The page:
From here, the complete command for a hot backup of a MySQL database using only InnoDB tables is:
mysqldump -u user -ppass --single-transaction --routines --triggers --all-databases > backup_db.sql
Note the gap between -u and user and the lack of a gap between -p and pass. This is correct - a quirk of MySQL which has caught me on more than one occasion.
This MySQL page also has a very clear and concise explanation of the difference between physical and logical backups.
Physical backups (also called raw):
Physical backups consist of raw copies of the directories and files
that store database contents. This type of backup is suitable for
large, important databases that need to be recovered quickly when
This either involves shutting down the database or doing some sort of locking in order to prevent the database from changing during the process, and then taking a copy of the bits on disk.
Any updates are impossible during the process, unlike checkpointing (see below) where the database is "suspended" at a given point and then updates may proceed from that point while the backup is taken at the checkpoint.
The physical files (bits on disk) that make up the database are the ones that get backed up in a physical backup.
Read the page for more detail.
Logical backup methods have these characteristics:
• The backup is done by querying the MySQL server to obtain database
structure and content information.
What this basically means is that instead of being a binary bit for bit copy of the database at a given instant, this form of copy is a file consisting of the SQL that would be required to be run in order to reconstitute the database. Check out the contents of a mysqldump file (which is plain text, readable in any editor or using more/cat - what have you).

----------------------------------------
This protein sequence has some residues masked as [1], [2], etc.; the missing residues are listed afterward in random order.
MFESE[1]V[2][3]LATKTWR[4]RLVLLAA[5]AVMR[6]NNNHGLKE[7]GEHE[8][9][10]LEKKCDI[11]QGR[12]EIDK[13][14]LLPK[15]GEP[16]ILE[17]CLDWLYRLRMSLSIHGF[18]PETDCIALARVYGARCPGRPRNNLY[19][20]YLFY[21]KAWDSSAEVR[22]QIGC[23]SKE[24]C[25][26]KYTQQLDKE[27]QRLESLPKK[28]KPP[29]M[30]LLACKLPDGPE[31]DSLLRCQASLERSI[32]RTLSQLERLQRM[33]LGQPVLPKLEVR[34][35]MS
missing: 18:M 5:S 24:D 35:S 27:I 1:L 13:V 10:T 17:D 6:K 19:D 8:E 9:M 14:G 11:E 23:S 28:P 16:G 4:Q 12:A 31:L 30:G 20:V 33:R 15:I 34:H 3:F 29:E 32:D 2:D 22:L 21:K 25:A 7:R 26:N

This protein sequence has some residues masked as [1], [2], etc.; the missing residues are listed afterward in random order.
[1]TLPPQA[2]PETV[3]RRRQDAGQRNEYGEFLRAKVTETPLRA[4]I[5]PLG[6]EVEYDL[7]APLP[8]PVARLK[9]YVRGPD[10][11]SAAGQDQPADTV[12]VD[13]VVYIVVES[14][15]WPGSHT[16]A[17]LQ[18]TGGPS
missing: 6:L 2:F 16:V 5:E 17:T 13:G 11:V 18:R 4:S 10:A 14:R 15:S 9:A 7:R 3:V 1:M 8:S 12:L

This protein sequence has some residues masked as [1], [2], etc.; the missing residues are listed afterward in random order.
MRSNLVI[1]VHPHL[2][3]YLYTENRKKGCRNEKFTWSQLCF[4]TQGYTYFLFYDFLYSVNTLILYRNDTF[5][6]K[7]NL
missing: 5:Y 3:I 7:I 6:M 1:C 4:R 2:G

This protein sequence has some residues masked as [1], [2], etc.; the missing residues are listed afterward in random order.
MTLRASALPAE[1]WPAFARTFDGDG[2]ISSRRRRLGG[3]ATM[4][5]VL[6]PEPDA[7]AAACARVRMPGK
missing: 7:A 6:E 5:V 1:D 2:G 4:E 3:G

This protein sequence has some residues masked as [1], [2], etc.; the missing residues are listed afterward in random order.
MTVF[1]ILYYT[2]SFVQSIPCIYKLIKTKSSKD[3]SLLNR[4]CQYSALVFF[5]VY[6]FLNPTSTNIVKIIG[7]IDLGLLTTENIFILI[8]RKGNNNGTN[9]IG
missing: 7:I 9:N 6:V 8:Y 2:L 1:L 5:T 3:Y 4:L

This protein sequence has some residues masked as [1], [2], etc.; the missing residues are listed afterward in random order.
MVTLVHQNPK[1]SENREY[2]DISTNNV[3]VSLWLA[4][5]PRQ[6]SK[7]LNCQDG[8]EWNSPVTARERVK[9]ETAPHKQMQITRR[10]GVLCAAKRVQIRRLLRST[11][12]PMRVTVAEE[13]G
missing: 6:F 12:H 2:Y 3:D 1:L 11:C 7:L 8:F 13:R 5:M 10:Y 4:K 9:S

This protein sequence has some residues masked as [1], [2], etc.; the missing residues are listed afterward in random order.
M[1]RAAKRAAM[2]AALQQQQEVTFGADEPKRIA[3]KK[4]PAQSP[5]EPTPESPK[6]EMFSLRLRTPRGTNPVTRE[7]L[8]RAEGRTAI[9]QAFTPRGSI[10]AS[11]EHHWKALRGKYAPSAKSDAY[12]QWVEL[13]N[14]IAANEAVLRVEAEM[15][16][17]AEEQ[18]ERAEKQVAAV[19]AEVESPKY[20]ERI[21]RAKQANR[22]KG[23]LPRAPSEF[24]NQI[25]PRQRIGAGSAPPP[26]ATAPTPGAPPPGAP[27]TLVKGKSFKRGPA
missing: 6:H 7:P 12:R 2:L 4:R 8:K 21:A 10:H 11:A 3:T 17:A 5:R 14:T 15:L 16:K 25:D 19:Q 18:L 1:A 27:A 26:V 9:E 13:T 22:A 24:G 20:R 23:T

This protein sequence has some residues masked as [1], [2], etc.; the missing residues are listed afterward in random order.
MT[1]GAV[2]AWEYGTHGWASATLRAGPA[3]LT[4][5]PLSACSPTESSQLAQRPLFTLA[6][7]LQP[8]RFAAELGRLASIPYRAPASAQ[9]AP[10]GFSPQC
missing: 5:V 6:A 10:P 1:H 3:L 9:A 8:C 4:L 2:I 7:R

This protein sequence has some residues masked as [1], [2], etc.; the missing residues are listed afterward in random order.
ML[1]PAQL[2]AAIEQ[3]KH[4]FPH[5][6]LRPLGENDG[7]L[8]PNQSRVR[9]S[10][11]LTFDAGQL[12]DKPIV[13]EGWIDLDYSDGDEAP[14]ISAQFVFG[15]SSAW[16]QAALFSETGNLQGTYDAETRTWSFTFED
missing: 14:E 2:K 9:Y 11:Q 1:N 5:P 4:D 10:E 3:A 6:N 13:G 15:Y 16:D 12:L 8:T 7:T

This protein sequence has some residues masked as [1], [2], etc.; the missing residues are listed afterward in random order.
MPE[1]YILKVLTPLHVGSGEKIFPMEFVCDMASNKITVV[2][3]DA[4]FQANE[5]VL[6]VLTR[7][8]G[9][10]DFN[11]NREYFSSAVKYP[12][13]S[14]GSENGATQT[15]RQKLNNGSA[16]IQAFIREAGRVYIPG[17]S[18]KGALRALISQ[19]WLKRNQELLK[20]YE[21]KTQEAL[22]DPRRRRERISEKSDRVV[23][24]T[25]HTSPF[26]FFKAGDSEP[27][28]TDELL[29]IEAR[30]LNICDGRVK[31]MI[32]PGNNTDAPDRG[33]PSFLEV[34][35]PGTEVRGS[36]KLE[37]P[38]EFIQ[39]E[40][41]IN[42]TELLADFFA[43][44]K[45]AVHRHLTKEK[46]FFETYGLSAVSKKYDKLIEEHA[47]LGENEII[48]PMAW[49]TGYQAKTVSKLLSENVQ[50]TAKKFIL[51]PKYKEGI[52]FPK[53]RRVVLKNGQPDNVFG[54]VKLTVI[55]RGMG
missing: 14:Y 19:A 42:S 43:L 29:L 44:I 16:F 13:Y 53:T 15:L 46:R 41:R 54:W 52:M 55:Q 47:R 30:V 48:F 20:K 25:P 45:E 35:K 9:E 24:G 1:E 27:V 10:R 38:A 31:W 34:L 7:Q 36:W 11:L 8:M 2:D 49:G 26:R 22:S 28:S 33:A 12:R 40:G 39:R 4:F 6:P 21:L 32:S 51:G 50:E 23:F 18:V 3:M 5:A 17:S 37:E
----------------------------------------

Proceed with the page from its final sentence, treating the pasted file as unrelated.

Hot v. Cold, or as the MySQL page calls them, Online v. Offline.
Hot - online - means that the server continues operating, Cold - offline - means that the database is not available for processing queries. With a hot backup however, there is a performance penalty to pay and that is why they are normally scheduled for off-peak times.
Again, I refer to the MySQL manual page for more detail (this page is one of the best written, clear and concise pieces of technical writing that I have come across in a long time).
You can read further there about Full v. Incremental backups and Snapshots. Come back here if you have further questions about these.
If you require a recommendation, I would recommend Percona's XtraBackup. It is a genuine hot backup solution for MySQL databases which use InnoDB tables - it does not work for the other engines, in particular MyIsam. The MyIsam architecture precludes hot backups - it requires locking of the database.
Finally, you might like to browse this post (author yours truly :-) ) which provides more detail on non-MySQL solutions to server backups.